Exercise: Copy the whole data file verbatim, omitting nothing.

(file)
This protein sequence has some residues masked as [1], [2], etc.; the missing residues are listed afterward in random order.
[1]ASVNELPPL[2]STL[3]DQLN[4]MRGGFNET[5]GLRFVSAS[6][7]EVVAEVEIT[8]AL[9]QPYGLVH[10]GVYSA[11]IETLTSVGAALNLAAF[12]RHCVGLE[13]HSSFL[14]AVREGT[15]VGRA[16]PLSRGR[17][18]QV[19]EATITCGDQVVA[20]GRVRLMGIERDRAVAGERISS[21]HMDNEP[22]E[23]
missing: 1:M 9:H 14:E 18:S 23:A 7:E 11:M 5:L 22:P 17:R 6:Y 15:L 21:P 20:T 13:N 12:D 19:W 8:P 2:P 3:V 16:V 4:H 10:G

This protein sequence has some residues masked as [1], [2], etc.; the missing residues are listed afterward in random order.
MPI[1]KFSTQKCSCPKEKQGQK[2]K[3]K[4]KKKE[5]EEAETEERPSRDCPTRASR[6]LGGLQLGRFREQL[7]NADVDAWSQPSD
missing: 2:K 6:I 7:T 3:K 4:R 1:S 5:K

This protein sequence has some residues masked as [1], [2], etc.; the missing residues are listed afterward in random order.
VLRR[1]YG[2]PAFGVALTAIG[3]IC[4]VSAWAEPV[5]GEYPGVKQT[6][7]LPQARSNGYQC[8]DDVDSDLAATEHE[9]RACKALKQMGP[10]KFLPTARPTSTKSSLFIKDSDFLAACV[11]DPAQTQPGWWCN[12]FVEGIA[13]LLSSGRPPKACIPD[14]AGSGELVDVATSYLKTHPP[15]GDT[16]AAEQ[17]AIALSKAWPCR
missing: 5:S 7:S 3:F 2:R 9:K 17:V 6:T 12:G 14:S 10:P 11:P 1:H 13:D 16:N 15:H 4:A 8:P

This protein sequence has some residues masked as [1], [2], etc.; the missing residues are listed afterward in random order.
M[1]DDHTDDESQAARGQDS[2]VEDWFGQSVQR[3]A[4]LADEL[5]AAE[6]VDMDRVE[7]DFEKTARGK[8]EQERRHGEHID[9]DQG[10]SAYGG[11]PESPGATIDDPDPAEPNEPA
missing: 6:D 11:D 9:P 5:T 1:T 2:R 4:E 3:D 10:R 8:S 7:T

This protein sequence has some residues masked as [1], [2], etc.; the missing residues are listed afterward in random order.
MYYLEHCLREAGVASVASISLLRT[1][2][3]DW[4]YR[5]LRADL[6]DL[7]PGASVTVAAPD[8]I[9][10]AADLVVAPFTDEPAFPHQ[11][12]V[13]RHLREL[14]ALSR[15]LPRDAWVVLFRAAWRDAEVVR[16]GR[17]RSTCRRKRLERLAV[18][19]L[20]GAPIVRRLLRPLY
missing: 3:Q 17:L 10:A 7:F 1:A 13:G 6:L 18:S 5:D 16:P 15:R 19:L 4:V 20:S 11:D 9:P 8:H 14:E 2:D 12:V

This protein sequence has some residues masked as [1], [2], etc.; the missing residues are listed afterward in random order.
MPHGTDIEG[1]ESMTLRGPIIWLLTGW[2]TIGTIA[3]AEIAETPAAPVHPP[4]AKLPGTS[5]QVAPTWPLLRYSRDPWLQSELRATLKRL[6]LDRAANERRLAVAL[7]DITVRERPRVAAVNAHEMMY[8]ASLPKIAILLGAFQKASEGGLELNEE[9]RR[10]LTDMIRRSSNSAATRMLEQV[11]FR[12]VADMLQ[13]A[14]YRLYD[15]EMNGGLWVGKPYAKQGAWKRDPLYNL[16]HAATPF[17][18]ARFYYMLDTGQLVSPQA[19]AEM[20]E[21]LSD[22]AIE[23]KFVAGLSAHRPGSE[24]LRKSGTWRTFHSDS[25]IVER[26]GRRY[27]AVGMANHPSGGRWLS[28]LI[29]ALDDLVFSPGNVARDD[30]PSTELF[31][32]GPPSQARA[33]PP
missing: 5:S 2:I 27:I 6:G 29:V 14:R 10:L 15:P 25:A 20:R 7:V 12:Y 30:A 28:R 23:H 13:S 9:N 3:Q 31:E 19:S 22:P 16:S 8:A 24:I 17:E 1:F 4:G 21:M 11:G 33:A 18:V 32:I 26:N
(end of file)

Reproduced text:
This protein sequence has some residues masked as [1], [2], etc.; the missing residues are listed afterward in random order.
[1]ASVNELPPL[2]STL[3]DQLN[4]MRGGFNET[5]GLRFVSAS[6][7]EVVAEVEIT[8]AL[9]QPYGLVH[10]GVYSA[11]IETLTSVGAALNLAAF[12]RHCVGLE[13]HSSFL[14]AVREGT[15]VGRA[16]PLSRGR[17][18]QV[19]EATITCGDQVVA[20]GRVRLMGIERDRAVAGERISS[21]HMDNEP[22]E[23]
missing: 1:M 9:H 14:E 18:S 23:A 7:E 11:M 5:L 22:P 17:R 6:Y 15:L 21:P 20:T 13:N 12:D 19:W 8:P 2:P 3:V 16:V 4:H 10:G

This protein sequence has some residues masked as [1], [2], etc.; the missing residues are listed afterward in random order.
MPI[1]KFSTQKCSCPKEKQGQK[2]K[3]K[4]KKKE[5]EEAETEERPSRDCPTRASR[6]LGGLQLGRFREQL[7]NADVDAWSQPSD
missing: 2:K 6:I 7:T 3:K 4:R 1:S 5:K

This protein sequence has some residues masked as [1], [2], etc.; the missing residues are listed afterward in random order.
VLRR[1]YG[2]PAFGVALTAIG[3]IC[4]VSAWAEPV[5]GEYPGVKQT[6][7]LPQARSNGYQC[8]DDVDSDLAATEHE[9]RACKALKQMGP[10]KFLPTARPTSTKSSLFIKDSDFLAACV[11]DPAQTQPGWWCN[12]FVEGIA[13]LLSSGRPPKACIPD[14]AGSGELVDVATSYLKTHPP[15]GDT[16]AAEQ[17]AIALSKAWPCR
missing: 5:S 7:S 3:F 2:R 9:K 17:V 6:T 12:G 14:S 10:P 11:P 1:H 13:D 16:N 15:H 4:A 8:P

This protein sequence has some residues masked as [1], [2], etc.; the missing residues are listed afterward in random order.
M[1]DDHTDDESQAARGQDS[2]VEDWFGQSVQR[3]A[4]LADEL[5]AAE[6]VDMDRVE[7]DFEKTARGK[8]EQERRHGEHID[9]DQG[10]SAYGG[11]PESPGATIDDPDPAEPNEPA
missing: 6:D 11:D 9:P 5:T 1:T 2:R 4:E 3:D 10:R 8:S 7:T

This protein sequence has some residues masked as [1], [2], etc.; the missing residues are listed afterward in random order.
MYYLEHCLREAGVASVASISLLRT[1][2][3]DW[4]YR[5]LRADL[6]DL[7]PGASVTVAAPD[8]I[9][10]AADLVVAPFTDEPAFPHQ[11][12]V[13]RHLREL[14]ALSR[15]LPRDAWVVLFRAAWRDAEVVR[16]GR[17]RSTCRRKRLERLAV[18][19]L[20]GAPIVRRLLRPLY
missing: 3:Q 17:L 10:A 7:F 1:A 13:G 6:L 18:S 5:D 16:P 15:R 19:L 4:V 20:S 11:D 9:P 8:H 14:E 2:D 12:V

This protein sequence has some residues masked as [1], [2], etc.; the missing residues are listed afterward in random order.
MPHGTDIEG[1]ESMTLRGPIIWLLTGW[2]TIGTIA[3]AEIAETPAAPVHPP[4]AKLPGTS[5]QVAPTWPLLRYSRDPWLQSELRATLKRL[6]LDRAANERRLAVAL[7]DITVRERPRVAAVNAHEMMY[8]ASLPKIAILLGAFQKASEGGLELNEE[9]RR[10]LTDMIRRSSNSAATRMLEQV[11]FR[12]VADMLQ[13]A[14]YRLYD[15]EMNGGLWVGKPYAKQGAWKRDPLYNL[16]HAATPF[17][18]ARFYYMLDTGQLVSPQA[19]AEM[20]E[21]LSD[22]AIE[23]KFVAGLSAHRPGSE[24]LRKSGTWRTFHSDS[25]IVER[26]GRRY[27]AVGMANHPSGGRWLS[28]LI[29]ALDDLVFSPGNVARDD[30]PSTELF[31][32]GPPSQARA[33]PP
missing: 5:S 2:I 27:I 6:G 29:V 14:R 10:L 15:P 25:A 20:R 7:V 12:Y 30:A 28:R 23:H 13:S 9:N 3:Q 31:E 19:S 22:P 16:S 8:A 24:I 17:E 1:F 4:G 21:M 11:G 33:A 18:V 32:I 26:N